Gillian Bruce: Oh, okay. I can't take full credit for this article. This is really like I put a question out on Twitter and got overwhelmingly awesome responses from the community. I was talking to a colleague like a month ago and I was like, "Hey, don't we have a good example of an app that someone's built to manage users?" And for some reason I thought that this content already existed, I couldn't find it. So what do I do? I just post on Twitter, "Hey, does anyone have a good example of how they've built an app to manage user requests?" Okay. The responses I got were incredible. I got some amazing examples of really robust and really powerful apps that people have built to better manage user requests and go read the posts. There's actual screenshots in there and actual outlines of different parts and features of these apps that people have built, so many great things you can learn and incorporate.
Things like how to really get real data on your ROI of the things that you have built to really track the time to some best practices in terms of capturing requests, in terms of forcing people to fit into the structure of a user request. It's great. Check out the post. I'm sure you're going to get something out of it that will help you as an admin, be more efficient and help you and your team deliver more powerful results and just show how amazing you are. So read it. And huge shout out to all the collaborators that contributed to it. Because let me tell you, I just put the quest out there and then just put all of their great info in there.

Mike Gerholdt: You just put the legos together, you didn't build the bricks.

Gillian Bruce: Exactly.

Mike Gerholdt: Right. Cool. Well that was great. We will do a wrap up of TDX in May, hang out for that because we've also got some stuff that we're going to try and record live there. We'll see how that turns out. But if you want to learn more about all the things that we just talked about, the Podcast and that really cool article, go to admin.salesforce.com to find those links and many more resources. You can stay up to date with us on social for all things admins. We are at Salesforce admins. No I on Twitter. I am on Twitter @MikeGerholdt and of course Gillian is @Gilliankbruce. I bet there's a few selfies going on our Twitter right now.

Gillian Bruce: Oh, yeah.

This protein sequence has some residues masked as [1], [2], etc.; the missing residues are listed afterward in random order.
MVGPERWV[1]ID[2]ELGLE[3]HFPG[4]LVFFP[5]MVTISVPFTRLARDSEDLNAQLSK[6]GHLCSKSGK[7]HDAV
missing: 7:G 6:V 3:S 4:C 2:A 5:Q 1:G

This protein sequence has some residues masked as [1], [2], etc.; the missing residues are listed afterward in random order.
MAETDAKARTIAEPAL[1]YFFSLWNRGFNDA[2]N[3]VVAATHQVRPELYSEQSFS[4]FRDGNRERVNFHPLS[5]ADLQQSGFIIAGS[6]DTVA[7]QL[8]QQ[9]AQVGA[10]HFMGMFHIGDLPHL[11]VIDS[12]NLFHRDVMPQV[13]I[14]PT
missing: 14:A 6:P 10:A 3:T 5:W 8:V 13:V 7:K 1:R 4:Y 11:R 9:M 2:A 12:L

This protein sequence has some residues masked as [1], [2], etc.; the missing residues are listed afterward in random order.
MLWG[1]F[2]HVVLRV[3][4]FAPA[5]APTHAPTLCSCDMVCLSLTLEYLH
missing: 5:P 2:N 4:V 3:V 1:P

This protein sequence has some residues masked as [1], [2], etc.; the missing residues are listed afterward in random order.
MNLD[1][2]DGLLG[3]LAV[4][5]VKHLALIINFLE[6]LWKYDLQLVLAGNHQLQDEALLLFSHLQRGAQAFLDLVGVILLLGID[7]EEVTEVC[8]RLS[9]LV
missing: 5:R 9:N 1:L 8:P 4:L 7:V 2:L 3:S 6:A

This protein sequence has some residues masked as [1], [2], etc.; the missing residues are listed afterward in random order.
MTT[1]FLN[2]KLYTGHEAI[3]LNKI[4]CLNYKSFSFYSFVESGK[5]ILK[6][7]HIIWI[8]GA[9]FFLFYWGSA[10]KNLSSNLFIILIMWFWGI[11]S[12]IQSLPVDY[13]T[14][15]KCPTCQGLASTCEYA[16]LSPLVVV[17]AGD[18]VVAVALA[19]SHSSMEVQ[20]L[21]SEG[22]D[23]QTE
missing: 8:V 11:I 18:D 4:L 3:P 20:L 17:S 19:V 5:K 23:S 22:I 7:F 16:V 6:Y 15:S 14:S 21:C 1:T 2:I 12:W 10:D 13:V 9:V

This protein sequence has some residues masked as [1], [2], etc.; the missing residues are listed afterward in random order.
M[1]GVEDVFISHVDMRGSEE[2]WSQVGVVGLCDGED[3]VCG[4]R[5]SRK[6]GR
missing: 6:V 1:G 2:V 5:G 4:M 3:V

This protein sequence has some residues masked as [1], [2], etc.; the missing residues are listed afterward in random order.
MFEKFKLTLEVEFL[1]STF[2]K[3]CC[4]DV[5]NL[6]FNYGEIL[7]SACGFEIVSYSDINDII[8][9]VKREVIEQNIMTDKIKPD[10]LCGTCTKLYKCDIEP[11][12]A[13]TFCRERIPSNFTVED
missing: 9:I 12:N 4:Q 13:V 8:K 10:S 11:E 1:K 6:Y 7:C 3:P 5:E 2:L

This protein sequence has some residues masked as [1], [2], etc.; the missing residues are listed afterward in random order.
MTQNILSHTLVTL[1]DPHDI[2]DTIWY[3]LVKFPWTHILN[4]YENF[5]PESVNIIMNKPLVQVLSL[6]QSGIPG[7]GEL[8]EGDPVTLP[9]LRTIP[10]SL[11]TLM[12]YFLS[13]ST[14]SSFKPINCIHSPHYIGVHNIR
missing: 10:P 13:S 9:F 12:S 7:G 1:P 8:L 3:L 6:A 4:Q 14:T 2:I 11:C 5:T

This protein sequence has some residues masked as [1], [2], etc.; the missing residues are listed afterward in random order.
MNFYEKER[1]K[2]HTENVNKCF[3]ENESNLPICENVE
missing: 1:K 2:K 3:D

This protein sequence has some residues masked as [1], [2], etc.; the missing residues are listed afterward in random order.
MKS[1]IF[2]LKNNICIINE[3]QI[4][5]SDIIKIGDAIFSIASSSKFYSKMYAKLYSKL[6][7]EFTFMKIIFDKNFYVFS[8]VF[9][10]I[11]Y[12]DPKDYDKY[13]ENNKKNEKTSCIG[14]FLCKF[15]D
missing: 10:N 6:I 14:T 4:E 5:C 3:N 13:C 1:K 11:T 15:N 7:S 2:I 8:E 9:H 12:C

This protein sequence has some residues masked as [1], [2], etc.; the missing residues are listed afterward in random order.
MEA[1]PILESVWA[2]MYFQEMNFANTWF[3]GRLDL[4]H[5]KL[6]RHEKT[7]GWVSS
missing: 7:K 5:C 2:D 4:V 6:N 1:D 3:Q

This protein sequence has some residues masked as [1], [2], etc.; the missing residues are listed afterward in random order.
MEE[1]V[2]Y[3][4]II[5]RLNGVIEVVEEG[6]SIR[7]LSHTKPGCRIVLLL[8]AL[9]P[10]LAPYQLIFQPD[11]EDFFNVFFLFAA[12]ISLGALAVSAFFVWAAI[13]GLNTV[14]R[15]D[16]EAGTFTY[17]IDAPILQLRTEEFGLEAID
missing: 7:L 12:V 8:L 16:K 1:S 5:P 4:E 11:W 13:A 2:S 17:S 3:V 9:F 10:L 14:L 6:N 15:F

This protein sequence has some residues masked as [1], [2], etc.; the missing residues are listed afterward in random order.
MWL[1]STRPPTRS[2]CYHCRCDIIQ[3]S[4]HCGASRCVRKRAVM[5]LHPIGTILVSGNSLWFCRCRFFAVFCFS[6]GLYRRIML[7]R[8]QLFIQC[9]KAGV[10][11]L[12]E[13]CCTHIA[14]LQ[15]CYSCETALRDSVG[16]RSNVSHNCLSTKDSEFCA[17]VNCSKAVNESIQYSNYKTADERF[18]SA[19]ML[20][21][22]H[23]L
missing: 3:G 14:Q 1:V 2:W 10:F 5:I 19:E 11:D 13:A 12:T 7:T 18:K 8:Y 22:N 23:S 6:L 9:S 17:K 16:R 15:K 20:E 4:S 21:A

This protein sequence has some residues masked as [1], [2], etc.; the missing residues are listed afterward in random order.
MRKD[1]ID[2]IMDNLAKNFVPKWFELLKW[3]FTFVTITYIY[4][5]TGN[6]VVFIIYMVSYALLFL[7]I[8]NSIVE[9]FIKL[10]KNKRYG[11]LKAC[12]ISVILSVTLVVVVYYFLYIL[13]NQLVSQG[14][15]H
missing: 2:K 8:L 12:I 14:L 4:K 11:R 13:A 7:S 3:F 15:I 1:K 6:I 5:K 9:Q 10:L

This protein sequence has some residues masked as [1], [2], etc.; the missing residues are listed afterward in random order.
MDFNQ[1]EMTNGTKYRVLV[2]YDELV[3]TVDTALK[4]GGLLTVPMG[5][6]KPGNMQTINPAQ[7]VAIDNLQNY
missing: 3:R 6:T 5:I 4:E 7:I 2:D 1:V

Mike Gerholdt: Just because it's TDX. So with that, stay safe, stay awesome and stay tuned for the next episode. We'll see you in the cloud.



Direct download: April_Monthly_Retro_with_Mike_and_Gillian_1.mp3
Category:general -- posted at: 3:00am PDT

Today on the Salesforce Admins Podcast, we talk to Karmel James, Senior Associate at Dupont Circle Solutions.

Join us as we talk about how to ask good questions and why failure is a Record Type of Success.

You should subscribe for the full episode, but here are a few takeaways from our conversation with Karmel James.

The Life of a Salesforce Consultant

Karmel is a Salesforce consultant: “My day is filled with asking questions and wondering what my clients are going to want today and then going through and figuring out how we’re going to deliver that to them.” Along the way, she has conversations about business processes and automation to help her get clarity on how to execute on those big ideas.

Along the way, Karmel has picked up on some best practices for solving problems quickly and efficiently. She really relies on her sandboxes to keep everything organized, and recommends you do the same.

Find the right tool for the job

“Being willing to learn and ask questions is one of the first key skills that I would say that everyone needs,” Karmel said, “but you need to be able to evaluate.” You’ve got so many tools available to you, from Process Builder to Flow and Triggers, so choosing the right thing for the right job is crucial. “What makes an Awesome Admin awesome is knowing how and when to use each,” she says.

When comes to figuring out what the right questions to ask are, Karmel recommends leaning on those high school journalism skills and asking the five Ws and an H: Who, What, When, Where, Why, and How. You need to clearly hear what the problem is so you can engineer a solution, whatever that may be. And while there are a lot of ways to solve something in Salesforce, if you don’t understand the problem you haven’t got a chance to make an impact.

Failure is just a Record Type of Success

“Sometimes things fail, but failure is just a Record Type of success,” Karmel says, “you can’t succeed if you don't know how to fail.” And when you need help, come to a live event and ask questions because everyone there wants to help you succeed.

There are so many people working to build the community and make people feel at home, so if you’re new then look for places where you can learn more and get in touch with people who want to help. Start with your Community Groups first and go from there, and remember that everyone is there to learn no matter what your level of experience.